Bias for proximity and gender in the voting patterns of contestants in the TV quiz-show ‘The Weakest Link’

Goddard, Paul (2012) Bias for proximity and gender in the voting patterns of contestants in the TV quiz-show ‘The Weakest Link’. In: SABE 2012, 12 - 15 July 2012, Granada, Spain. (Unpublished)

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Bias for proximity and gender in the voting patterns of contestants in the TV quiz-show ‘The Weakest Link’
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Abstract

Field studies based on television quiz-shows are free from the kinds of demand characteristics and ethical concerns that can sometimes blight experimental work. Further, they are effectively double-blind, so providing a useful empirical test-bed for theories in social psychology, decision making and economics.

The popular TV quiz-show The Weakest Link (WL) has already been used to assess the optimal banking strategy in an analysis of economic decision making (Haan, Los and Riyanto (In press)); as a test of gender and race discrimination in voting practice (Levitt, 2004; Antonovics, Arcidiacono & Walsh, 2005); to investigate the trade-off between risk and return strategies in game playing (Barmish & Boston, 2009); and to show ‘neighbour avoidance’ in first round voting (Goddard, Ashley, Fuller & Hudson, 2011). A similar procedure was used here to measure the voting behaviour of contestants as a function of the proximity of the voter to the candidate voted for and as a function of their gender. The aim was to test for proximity and/or gender biases in voting patterns.

Item Type:Conference or Workshop Item (Paper)
Additional Information:Field studies based on television quiz-shows are free from the kinds of demand characteristics and ethical concerns that can sometimes blight experimental work. Further, they are effectively double-blind, so providing a useful empirical test-bed for theories in social psychology, decision making and economics. The popular TV quiz-show The Weakest Link (WL) has already been used to assess the optimal banking strategy in an analysis of economic decision making (Haan, Los and Riyanto (In press)); as a test of gender and race discrimination in voting practice (Levitt, 2004; Antonovics, Arcidiacono & Walsh, 2005); to investigate the trade-off between risk and return strategies in game playing (Barmish & Boston, 2009); and to show ‘neighbour avoidance’ in first round voting (Goddard, Ashley, Fuller & Hudson, 2011). A similar procedure was used here to measure the voting behaviour of contestants as a function of the proximity of the voter to the candidate voted for and as a function of their gender. The aim was to test for proximity and/or gender biases in voting patterns.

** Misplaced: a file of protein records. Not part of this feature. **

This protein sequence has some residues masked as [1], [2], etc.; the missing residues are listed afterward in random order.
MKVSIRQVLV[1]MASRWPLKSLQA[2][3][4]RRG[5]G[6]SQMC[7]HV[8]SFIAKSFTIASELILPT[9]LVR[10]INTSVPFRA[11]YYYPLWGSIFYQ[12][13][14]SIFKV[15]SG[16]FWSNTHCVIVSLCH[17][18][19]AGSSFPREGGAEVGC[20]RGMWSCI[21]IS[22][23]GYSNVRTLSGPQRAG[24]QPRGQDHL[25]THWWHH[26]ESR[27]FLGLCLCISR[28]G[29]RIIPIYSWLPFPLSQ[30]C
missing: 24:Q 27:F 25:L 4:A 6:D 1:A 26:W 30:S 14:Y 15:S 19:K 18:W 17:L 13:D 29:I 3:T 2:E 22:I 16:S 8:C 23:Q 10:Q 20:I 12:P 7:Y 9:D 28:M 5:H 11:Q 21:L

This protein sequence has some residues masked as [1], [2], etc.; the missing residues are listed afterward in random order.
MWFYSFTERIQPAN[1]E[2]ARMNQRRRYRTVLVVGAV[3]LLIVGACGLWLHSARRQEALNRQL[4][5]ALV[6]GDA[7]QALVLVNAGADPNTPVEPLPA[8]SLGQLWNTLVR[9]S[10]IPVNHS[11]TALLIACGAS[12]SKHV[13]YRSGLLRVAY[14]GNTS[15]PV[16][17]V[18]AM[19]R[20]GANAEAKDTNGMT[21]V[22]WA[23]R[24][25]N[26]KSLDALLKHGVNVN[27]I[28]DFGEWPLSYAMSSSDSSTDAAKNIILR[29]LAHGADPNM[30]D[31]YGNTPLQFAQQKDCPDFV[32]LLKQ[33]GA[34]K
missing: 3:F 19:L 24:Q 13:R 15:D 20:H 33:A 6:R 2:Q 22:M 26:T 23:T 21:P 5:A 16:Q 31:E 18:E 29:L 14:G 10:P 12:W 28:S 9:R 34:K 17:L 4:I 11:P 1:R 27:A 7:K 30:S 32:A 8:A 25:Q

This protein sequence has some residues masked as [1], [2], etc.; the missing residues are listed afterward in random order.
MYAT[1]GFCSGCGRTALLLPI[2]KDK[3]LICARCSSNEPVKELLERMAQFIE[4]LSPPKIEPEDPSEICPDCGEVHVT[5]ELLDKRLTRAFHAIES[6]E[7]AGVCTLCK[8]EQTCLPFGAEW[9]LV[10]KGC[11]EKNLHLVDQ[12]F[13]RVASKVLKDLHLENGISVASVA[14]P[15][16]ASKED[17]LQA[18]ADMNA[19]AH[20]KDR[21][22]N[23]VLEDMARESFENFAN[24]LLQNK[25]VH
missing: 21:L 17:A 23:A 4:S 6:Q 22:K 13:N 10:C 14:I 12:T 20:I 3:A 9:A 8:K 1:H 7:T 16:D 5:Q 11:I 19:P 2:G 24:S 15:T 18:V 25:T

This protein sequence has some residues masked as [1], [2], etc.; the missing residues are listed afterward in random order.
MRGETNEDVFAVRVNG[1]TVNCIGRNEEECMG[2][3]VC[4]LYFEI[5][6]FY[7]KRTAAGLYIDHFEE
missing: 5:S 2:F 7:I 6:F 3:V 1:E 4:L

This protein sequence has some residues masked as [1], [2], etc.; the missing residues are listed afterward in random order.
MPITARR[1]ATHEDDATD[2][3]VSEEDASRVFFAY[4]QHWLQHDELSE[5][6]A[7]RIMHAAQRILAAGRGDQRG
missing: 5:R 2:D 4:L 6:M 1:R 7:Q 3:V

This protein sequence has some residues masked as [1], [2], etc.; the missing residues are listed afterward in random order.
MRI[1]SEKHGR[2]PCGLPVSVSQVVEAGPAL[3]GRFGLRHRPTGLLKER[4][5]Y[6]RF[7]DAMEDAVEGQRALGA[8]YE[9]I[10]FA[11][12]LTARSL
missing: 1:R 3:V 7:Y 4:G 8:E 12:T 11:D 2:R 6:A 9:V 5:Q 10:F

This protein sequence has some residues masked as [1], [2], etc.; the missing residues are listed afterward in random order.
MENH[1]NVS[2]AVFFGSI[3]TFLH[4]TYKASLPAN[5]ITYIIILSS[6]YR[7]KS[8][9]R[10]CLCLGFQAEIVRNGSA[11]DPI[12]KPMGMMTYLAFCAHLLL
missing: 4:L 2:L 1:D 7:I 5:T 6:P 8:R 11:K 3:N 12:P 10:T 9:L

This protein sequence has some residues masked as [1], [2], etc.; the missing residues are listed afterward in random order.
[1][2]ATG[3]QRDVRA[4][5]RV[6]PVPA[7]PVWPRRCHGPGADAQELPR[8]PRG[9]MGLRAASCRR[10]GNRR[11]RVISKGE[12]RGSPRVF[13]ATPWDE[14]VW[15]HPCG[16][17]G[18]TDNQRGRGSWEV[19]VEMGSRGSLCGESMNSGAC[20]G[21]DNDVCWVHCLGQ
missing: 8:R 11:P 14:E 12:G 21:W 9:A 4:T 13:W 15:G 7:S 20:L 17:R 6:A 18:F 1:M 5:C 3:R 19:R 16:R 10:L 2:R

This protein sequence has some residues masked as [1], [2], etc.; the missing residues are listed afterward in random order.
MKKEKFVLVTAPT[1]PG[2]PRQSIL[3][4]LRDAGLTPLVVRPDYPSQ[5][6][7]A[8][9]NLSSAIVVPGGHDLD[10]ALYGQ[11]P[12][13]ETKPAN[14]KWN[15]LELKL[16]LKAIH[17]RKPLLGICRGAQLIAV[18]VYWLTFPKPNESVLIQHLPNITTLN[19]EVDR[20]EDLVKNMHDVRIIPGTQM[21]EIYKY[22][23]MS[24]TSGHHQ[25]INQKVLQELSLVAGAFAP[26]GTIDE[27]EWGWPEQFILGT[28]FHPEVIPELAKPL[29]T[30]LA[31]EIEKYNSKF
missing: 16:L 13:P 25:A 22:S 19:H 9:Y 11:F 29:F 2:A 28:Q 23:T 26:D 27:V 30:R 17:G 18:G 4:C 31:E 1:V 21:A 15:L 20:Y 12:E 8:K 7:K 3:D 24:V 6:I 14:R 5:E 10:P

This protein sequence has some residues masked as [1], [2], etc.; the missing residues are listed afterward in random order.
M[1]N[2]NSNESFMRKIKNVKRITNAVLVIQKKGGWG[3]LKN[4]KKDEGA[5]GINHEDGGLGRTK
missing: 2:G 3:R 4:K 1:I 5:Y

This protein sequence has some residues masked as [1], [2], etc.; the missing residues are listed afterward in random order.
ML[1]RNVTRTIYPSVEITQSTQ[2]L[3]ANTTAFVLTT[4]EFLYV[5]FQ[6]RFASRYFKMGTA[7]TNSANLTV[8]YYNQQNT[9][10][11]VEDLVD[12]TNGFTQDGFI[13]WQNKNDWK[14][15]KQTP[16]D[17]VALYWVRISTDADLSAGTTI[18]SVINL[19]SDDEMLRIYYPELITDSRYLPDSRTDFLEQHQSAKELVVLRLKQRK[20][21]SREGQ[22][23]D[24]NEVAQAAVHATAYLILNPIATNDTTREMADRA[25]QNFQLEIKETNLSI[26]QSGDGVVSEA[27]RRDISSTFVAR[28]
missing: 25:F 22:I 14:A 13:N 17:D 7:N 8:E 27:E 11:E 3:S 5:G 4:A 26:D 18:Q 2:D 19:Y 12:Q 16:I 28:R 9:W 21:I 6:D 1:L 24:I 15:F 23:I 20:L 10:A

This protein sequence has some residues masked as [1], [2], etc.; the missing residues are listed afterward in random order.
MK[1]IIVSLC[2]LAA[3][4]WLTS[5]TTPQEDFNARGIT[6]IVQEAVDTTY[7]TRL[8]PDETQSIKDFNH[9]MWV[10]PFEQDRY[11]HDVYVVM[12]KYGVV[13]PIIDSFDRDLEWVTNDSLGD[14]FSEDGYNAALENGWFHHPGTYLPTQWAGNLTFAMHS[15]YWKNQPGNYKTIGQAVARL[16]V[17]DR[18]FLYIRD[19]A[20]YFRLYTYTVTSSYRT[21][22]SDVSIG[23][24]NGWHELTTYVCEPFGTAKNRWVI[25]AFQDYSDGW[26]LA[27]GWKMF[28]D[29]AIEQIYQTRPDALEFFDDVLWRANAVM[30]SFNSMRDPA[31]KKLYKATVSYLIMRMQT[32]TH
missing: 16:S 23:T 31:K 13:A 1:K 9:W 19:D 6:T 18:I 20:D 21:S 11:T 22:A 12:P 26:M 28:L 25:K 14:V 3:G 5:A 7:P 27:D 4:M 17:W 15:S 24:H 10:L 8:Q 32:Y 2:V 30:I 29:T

Keywords:voting patterns, proxemic bias
Subjects:C Biological Sciences > C800 Psychology
C Biological Sciences > C830 Experimental Psychology
Divisions:College of Social Science > School of Psychology
ID Code:6969
Deposited By: Alison Wilson
Deposited On:26 Nov 2012 18:30
Last Modified:13 Mar 2013 09:19

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